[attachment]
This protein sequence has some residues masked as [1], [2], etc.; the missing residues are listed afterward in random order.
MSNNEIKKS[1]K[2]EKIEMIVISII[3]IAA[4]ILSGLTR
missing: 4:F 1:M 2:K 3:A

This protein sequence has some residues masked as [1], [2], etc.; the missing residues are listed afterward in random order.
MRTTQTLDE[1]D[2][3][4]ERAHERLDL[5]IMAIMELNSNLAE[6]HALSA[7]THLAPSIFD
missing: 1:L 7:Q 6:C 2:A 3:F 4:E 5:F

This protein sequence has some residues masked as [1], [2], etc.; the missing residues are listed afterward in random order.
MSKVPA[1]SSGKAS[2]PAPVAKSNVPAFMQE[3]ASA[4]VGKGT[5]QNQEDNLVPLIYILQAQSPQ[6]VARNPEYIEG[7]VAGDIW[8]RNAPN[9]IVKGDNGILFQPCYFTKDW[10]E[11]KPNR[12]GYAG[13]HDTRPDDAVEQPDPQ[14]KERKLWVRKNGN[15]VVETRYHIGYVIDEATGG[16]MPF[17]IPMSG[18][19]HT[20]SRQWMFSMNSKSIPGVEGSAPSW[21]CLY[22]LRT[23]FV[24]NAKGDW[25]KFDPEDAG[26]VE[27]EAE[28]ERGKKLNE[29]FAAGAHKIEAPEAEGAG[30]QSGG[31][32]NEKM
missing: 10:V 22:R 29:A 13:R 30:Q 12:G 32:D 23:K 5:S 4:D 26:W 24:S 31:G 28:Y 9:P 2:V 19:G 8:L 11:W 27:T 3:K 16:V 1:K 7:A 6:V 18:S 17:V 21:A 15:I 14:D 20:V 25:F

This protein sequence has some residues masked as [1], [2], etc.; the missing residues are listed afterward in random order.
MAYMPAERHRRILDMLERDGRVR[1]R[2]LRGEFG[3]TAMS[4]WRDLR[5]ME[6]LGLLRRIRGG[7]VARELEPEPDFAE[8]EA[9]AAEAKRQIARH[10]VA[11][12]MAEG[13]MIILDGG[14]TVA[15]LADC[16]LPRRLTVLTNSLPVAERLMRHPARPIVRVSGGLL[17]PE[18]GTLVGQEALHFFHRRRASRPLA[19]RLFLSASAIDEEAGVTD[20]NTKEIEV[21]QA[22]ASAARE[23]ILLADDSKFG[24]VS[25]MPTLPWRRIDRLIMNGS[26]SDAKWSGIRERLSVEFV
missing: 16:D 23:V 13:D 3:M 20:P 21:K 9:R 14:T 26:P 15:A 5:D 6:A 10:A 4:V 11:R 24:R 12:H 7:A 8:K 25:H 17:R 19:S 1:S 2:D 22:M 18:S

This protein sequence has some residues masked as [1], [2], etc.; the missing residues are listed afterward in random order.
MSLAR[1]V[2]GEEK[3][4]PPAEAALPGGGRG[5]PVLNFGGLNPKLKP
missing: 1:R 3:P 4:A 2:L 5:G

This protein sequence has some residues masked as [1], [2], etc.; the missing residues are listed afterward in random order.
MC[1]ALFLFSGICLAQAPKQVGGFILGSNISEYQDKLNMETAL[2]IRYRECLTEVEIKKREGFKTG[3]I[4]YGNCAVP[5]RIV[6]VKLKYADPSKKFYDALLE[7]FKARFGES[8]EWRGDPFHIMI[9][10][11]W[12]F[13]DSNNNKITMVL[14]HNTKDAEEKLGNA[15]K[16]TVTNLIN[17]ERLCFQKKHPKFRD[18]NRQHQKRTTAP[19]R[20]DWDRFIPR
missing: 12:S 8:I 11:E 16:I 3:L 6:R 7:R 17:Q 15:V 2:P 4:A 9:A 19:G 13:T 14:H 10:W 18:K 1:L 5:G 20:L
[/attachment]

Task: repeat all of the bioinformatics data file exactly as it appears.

This protein sequence has some residues masked as [1], [2], etc.; the missing residues are listed afterward in random order.
MSNNEIKKS[1]K[2]EKIEMIVISII[3]IAA[4]ILSGLTR
missing: 4:F 1:M 2:K 3:A

This protein sequence has some residues masked as [1], [2], etc.; the missing residues are listed afterward in random order.
MRTTQTLDE[1]D[2][3][4]ERAHERLDL[5]IMAIMELNSNLAE[6]HALSA[7]THLAPSIFD
missing: 1:L 7:Q 6:C 2:A 3:F 4:E 5:F

This protein sequence has some residues masked as [1], [2], etc.; the missing residues are listed afterward in random order.
MSKVPA[1]SSGKAS[2]PAPVAKSNVPAFMQE[3]ASA[4]VGKGT[5]QNQEDNLVPLIYILQAQSPQ[6]VARNPEYIEG[7]VAGDIW[8]RNAPN[9]IVKGDNGILFQPCYFTKDW[10]E[11]KPNR[12]GYAG[13]HDTRPDDAVEQPDPQ[14]KERKLWVRKNGN[15]VVETRYHIGYVIDEATGG[16]MPF[17]IPMSG[18][19]HT[20]SRQWMFSMNSKSIPGVEGSAPSW[21]CLY[22]LRT[23]FV[24]NAKGDW[25]KFDPEDAG[26]VE[27]EAE[28]ERGKKLNE[29]FAAGAHKIEAPEAEGAG[30]QSGG[31][32]NEKM
missing: 10:V 22:R 29:A 13:R 30:Q 12:G 32:D 23:K 5:S 4:D 26:W 24:S 31:G 28:Y 9:P 2:V 19:G 8:L 11:W 27:T 3:K 16:V 1:K 7:A 6:V 18:S 17:V 21:A 15:I 14:D 20:V 25:F

This protein sequence has some residues masked as [1], [2], etc.; the missing residues are listed afterward in random order.
MAYMPAERHRRILDMLERDGRVR[1]R[2]LRGEFG[3]TAMS[4]WRDLR[5]ME[6]LGLLRRIRGG[7]VARELEPEPDFAE[8]EA[9]AAEAKRQIARH[10]VA[11][12]MAEG[13]MIILDGG[14]TVA[15]LADC[16]LPRRLTVLTNSLPVAERLMRHPARPIVRVSGGLL[17]PE[18]GTLVGQEALHFFHRRRASRPLA[19]RLFLSASAIDEEAGVTD[20]NTKEIEV[21]QA[22]ASAARE[23]ILLADDSKFG[24]VS[25]MPTLPWRRIDRLIMNGS[26]SDAKWSGIRERLSVEFV
missing: 16:D 23:V 13:D 3:M 20:P 21:K 9:R 14:T 26:P 15:A 5:D 6:A 10:A 4:V 11:R 24:R 12:H 7:A 8:K 25:H 17:R 19:S 1:S 2:D 22:M 18:S

This protein sequence has some residues masked as [1], [2], etc.; the missing residues are listed afterward in random order.
MSLAR[1]V[2]GEEK[3][4]PPAEAALPGGGRG[5]PVLNFGGLNPKLKP
missing: 1:R 3:P 4:A 2:L 5:G

This protein sequence has some residues masked as [1], [2], etc.; the missing residues are listed afterward in random order.
MC[1]ALFLFSGICLAQAPKQVGGFILGSNISEYQDKLNMETAL[2]IRYRECLTEVEIKKREGFKTG[3]I[4]YGNCAVP[5]RIV[6]VKLKYADPSKKFYDALLE[7]FKARFGES[8]EWRGDPFHIMI[9][10][11]W[12]F[13]DSNNNKITMVL[14]HNTKDAEEKLGNA[15]K[16]TVTNLIN[17]ERLCFQKKHPKFRD[18]NRQHQKRTTAP[19]R[20]DWDRFIPR
missing: 12:S 8:I 11:E 16:I 3:L 6:R 7:R 17:Q 15:V 2:P 4:A 9:A 19:G 13:T 14:H 10:W 18:K 1:L 5:G 20:L